How to convert String to INT
To convert a String to INT uses sql conversion functions like cast or convert.
CAST ( expression AS datatype [ ( length ) ] )
CONVERT ( datatype [ ( length ) ] , expression [ , style ] )
SELECT CAST(» AS INT);
SELECT CAST(‘789’ AS INT);
SELECT CAST(CAST (‘12345.67’ AS NUMERIC) AS INT);
SELECT CAST(CAST (‘12345.6789’ AS NUMERIC(19,4)) AS INT);
SELECT CONVERT(INT, ‘123’);
SELECT CONVERT(INT, CONVERT(NUMERIC, ‘123.45’));
SELECT CONVERT(INT, CONVERT(NUMERIC(19,4), ‘123.45’));
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CAST and CONVERT (Transact-SQL)
These functions convert an expression of one data type to another.
. image type=»icon» source=»../../includes/media/topic-link-icon.svg» border=»false». Transact-SQL syntax conventions
The target data type. This includes xml, bigint, and sql_variant. Alias data types can’t be used.
An optional integer that specifies the length of the target data type, for data types that allow a user specified length. The default value is 30.
An integer expression that specifies how the CONVERT function will translate expression. For a style value of NULL, NULL is returned. data_type determines the range.
Returns expression, translated to data_type.
Date and time styles
For a date or time data type expression, style can have one of the values shown in the following table. Other values are processed as 0. Beginning with [!INCLUDEssSQL11], the only styles supported, when converting from date and time types to datetimeoffset, are 0 or 1. All other conversion styles return error 9809.
[!INCLUDEssNoVersion] supports the date format, in Arabic style, with the Kuwaiti algorithm.
|Without century (yy) 1||With century (yyyy)||Standard||Input/output 3|
|—||0 or 100 1, 2||Default for datetime and smalldatetime||mon dd yyyy hh:miAM (or PM )|
|1||101||U.S.||1 = mm/dd/yy
101 = mm/dd/yyyy
|2||102||ANSI||2 = yy.mm.dd
102 = yyyy.mm.dd
|3||103||British/French||3 = dd/mm/yy
103 = dd/mm/yyyy
|4||104||German||4 = dd.mm.yy
104 = dd.mm.yyyy
|5||105||Italian||5 = dd-mm-yy
105 = dd-mm-yyyy
|6||106 1||—||6 = dd mon yy
106 = dd mon yyyy
|7||107 1||—||7 = Mon dd, yy
107 = Mon dd, yyyy
|8 or 24||108||—||hh:mi:ss|
|—||9 or 109 1, 2||Default + milliseconds||mon dd yyyy hh:mi:ss:mmmAM (or PM )|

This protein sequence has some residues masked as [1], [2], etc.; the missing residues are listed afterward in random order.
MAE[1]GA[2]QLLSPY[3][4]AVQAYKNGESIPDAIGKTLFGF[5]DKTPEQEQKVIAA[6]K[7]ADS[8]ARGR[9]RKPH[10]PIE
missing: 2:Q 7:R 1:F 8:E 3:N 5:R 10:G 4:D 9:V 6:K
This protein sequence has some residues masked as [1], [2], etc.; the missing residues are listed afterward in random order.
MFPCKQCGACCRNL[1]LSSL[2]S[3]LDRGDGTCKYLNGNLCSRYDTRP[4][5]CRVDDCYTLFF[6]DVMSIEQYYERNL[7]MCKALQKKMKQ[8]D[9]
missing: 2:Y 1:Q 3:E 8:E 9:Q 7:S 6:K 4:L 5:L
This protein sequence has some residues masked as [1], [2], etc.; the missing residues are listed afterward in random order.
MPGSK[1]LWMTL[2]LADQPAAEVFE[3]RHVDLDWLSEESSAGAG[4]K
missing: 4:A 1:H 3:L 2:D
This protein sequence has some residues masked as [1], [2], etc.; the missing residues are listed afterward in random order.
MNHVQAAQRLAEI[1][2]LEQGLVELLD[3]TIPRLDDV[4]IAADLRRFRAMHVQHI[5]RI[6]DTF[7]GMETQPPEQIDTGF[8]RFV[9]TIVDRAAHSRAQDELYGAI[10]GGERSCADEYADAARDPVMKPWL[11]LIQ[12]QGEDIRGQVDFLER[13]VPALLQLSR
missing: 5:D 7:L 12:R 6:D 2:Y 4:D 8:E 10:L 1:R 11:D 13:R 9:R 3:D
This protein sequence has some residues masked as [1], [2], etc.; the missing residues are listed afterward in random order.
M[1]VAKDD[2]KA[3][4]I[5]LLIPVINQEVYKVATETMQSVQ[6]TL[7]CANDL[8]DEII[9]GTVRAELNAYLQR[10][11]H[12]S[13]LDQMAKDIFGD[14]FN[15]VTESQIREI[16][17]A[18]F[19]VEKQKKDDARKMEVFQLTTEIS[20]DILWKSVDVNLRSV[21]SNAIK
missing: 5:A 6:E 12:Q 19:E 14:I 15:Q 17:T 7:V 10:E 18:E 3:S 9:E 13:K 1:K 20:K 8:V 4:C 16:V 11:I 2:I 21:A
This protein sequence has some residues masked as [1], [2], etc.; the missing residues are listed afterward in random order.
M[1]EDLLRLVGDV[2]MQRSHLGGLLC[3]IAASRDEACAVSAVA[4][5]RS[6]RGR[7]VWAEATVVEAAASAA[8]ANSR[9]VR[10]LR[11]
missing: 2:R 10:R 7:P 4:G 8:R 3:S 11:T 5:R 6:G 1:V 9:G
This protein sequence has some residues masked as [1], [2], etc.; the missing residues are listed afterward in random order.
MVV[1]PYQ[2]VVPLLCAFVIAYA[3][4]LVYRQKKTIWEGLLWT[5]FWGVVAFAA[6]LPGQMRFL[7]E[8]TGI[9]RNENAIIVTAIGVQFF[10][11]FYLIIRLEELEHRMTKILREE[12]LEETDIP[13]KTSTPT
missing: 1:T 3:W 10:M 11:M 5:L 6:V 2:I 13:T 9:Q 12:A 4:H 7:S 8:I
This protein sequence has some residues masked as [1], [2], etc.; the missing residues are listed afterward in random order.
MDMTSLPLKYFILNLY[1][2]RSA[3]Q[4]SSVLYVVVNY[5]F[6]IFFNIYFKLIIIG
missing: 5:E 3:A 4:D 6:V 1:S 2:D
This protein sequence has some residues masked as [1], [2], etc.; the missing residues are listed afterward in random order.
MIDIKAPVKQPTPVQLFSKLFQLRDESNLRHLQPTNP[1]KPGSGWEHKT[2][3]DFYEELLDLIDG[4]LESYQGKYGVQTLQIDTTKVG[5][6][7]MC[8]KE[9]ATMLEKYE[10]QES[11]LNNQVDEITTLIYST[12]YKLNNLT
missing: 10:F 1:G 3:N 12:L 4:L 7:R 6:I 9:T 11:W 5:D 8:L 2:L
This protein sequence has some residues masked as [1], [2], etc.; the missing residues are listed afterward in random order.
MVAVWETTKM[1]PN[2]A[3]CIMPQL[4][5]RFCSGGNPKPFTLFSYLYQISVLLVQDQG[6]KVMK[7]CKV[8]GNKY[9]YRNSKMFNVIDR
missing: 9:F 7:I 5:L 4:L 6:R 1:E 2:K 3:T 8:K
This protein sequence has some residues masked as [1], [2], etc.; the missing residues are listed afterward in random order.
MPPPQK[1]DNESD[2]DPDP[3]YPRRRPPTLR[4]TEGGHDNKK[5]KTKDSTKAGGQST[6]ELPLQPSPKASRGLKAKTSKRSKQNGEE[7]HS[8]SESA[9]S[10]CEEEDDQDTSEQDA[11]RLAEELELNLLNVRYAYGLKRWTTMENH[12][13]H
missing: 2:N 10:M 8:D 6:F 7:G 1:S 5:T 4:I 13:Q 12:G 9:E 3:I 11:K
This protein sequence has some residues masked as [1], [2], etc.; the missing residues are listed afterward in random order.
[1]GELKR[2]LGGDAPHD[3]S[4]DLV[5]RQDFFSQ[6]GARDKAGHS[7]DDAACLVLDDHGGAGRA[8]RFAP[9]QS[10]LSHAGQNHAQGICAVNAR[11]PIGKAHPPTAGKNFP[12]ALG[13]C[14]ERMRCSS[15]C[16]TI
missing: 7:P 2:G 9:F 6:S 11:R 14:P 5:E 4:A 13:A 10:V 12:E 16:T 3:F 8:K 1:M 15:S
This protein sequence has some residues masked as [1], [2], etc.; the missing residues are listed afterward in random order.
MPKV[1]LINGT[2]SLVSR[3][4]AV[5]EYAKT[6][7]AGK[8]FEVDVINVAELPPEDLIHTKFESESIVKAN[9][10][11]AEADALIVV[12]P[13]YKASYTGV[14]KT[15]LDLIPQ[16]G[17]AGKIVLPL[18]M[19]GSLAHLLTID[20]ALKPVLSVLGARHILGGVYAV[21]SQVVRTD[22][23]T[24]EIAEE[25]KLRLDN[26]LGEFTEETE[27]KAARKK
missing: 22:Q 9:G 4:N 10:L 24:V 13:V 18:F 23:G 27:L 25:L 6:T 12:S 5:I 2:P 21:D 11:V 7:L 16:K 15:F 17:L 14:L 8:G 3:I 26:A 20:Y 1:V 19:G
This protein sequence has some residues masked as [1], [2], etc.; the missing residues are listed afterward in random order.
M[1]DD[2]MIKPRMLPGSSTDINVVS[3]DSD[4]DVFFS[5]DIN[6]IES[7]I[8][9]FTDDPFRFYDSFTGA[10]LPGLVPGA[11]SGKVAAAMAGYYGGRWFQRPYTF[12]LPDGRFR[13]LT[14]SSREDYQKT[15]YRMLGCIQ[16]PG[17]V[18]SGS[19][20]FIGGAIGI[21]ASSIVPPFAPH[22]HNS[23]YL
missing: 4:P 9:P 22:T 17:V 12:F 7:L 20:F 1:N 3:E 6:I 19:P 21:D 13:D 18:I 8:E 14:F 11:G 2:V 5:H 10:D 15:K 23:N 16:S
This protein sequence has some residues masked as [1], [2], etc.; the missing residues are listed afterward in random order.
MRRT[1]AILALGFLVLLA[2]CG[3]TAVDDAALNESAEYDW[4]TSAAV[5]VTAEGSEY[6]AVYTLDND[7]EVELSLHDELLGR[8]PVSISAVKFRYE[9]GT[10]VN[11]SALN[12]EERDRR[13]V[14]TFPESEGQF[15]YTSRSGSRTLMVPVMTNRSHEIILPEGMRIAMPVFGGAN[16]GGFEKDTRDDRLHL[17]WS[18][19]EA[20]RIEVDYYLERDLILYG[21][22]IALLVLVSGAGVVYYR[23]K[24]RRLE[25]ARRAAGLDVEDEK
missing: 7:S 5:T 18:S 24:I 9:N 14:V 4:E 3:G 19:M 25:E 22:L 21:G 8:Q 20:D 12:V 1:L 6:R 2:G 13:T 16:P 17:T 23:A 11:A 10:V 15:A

|10||110||USA||10 = mm-dd-yy
110 = mm-dd-yyyy
|11||111||JAPAN||11 = yy/mm/dd
111 = yyyy/mm/dd
|12||112||ISO||12 = yymmdd
112 = yyyymmdd
|—||13 or 113 1, 2||Europe default + milliseconds||dd mon yyyy hh:mi:ss:mmm (24-hour)|
|—||20 or 120 2||ODBC canonical||yyyy-mm-dd hh:mi:ss (24-hour)|
|—||21 or 25 or 121 2||ODBC canonical (with milliseconds) default for time, date, datetime2, and datetimeoffset||yyyy-mm-dd hh:mi:ss.mmm (24-hour)|
|22||—||U.S.||mm/dd/yy hh:mi:ss AM (or PM )|
|—||126 4||ISO8601||yyyy-mm-ddThh:mi:ss.mmm (no spaces) 6|
|—||127 8, 9||ISO8601 with time zone Z||yyyy-MM-ddThh:mm:ss.fffZ (no spaces) 6|
|—||130 1, 2||Hijri 5||dd mon yyyy hh:mi:ss:mmmAM 7|
|—||131 2||Hijri 5||dd/mm/yyyy hh:mi:ss:mmmAM|
1 These style values return nondeterministic results. Includes all ( yy ) (without century) styles and a subset of ( yyyy ) (with century) styles.
2 The default values (0 or 100, 9 or 109, 13 or 113, 20 or 120, 23, and 21 or 25 or 121) always return the century ( yyyy ).
By default, [!INCLUDEssNoVersion] interprets two-digit years based on a cutoff year of 2049. That means that [!INCLUDEssNoVersion] interprets the two-digit year 49 as 2049 and the two-digit year 50 as 1950. Many client applications, including those based on Automation objects, use a cutoff year of 2030. [!INCLUDEssNoVersion] provides the two digit year cutoff configuration option to change the cutoff year used by [!INCLUDEssNoVersion]. This allows for the consistent treatment of dates. We recommend specifying four-digit years.